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Wednesday, September 2, 2009

Where did that saying come from - "once in a blue moon"?


We, as a species, often use words, sayings, phrases, idioms, quotes, clichés, proverbs, maxims, quips, adages, epigrams and epithets without actually knowing what they mean. Sometimes this happens so widely and consistently as to butcher the original meaning, and billions of people end up wandering around saying things that are wildly inaccurate and linguistically nonsensical.

I digress; back to the subject. I was researching my latest post over at Blogstronomy* and came across the phrase 'blue moon,' or, more usually 'once in a blue moon.' Of course, I know what it 'means': 'once in a blue moon' is used to describe something that doesn't happen very often. For example "TeaKay's Blog is read once in a blue moon." But where did it come from?

According to an admittedly small amount of research, the term 'blue moon' relates to full moons. Specifically, it refers to a full moon that is outside of the regular pattern: Most years will have twelve full moons, one in each month. A lunar month (that is, the time it takes for the moon to orbit the Earth once) is a bit less than 28 days. Even accounting for the fact that it's a bit longer than this between full moons, that's quite plainly more than 12 cycles in each year (it is, apparently, 12.37 cycles), so every so often we get a 'leap**' full moon. According to my FWSE skillz, an extra full moon slots itself in every 2.7 years. But who's to say which full moon is the 'extra' one?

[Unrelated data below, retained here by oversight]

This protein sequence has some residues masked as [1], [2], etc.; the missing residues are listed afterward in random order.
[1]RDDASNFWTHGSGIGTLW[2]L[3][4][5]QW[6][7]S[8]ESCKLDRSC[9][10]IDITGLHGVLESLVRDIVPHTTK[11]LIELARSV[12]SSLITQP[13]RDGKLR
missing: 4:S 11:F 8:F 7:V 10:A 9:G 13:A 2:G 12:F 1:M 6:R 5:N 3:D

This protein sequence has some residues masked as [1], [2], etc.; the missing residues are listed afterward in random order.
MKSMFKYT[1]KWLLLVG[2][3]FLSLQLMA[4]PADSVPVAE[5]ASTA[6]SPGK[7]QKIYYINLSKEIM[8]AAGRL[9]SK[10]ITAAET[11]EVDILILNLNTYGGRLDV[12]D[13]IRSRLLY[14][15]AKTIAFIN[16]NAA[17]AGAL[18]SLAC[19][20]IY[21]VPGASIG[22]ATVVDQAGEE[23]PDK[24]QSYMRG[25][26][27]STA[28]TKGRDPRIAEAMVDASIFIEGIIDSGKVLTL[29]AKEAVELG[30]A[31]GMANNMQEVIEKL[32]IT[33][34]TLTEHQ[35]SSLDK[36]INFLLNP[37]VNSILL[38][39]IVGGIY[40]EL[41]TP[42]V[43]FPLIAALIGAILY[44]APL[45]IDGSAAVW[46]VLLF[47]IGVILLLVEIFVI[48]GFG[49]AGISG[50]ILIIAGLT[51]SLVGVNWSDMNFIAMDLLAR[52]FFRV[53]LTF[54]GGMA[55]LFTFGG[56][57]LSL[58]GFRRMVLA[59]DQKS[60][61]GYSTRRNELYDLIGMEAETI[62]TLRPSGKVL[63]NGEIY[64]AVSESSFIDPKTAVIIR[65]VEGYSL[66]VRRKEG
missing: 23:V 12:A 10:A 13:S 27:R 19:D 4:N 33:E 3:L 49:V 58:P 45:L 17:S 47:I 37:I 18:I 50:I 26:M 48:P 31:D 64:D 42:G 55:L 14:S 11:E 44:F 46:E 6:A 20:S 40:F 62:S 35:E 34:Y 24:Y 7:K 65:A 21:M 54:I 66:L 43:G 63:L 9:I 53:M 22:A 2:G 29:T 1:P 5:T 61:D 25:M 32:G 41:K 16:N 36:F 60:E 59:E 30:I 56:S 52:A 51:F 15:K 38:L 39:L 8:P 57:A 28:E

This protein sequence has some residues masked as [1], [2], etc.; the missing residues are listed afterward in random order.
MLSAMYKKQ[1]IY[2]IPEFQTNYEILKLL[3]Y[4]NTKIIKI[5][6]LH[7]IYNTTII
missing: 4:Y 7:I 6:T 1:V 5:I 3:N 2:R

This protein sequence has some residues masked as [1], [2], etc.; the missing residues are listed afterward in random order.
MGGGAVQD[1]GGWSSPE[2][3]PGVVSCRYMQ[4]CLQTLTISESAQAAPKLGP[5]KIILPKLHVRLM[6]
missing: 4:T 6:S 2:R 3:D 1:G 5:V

• Back in olden times***, if there were more than the traditional three full moons in any season (a season being three months, of course), then the third full moon would be the 'blue' one. The next blue moon using this definition will be on November 21st, 2010, followed by August 21st, 2013.
  • More recently, if there are two full moons in any one month, it's the second one that is deemed to be blue. This is thought to have stemmed from a misinterpretation of the Farmer's Almanac by a 1946 edition of Sky & Telescope magazine. The next blue moon using this definition will be on December 31st, 2009 (following the first full moon on the 2nd), followed by August 31st, 2012 (following the first full moon on the 2nd).

Can moons ever really be blue?
In the right conditions, our moon can (and has) appear(ed) blue to the naked eye. If there is the right concentration of smoke or dust particles of the right size (about one micrometre in diameter), light at longer wavelengths (that's the red end of the visible spectrum) may be scattered more than the shorter wavelengths, meaning that the shorter wavelengths of light are more likely to reach your eyes, shifting the observed colour of the moon towards the bluer end of the visible light spectrum.

As for any other moons... I guess that depends on what they're made of.



* It's all about where moons come from. I really think you'd rather enjoy it.
** As in 'leap' year or 'leap' second. I made up that terminology. It's not official, so if you don't get it, ignore it.
*** A standard phrase that means 'I don't know when, I can't be bothered to look it up, but it was quite a while ago now.'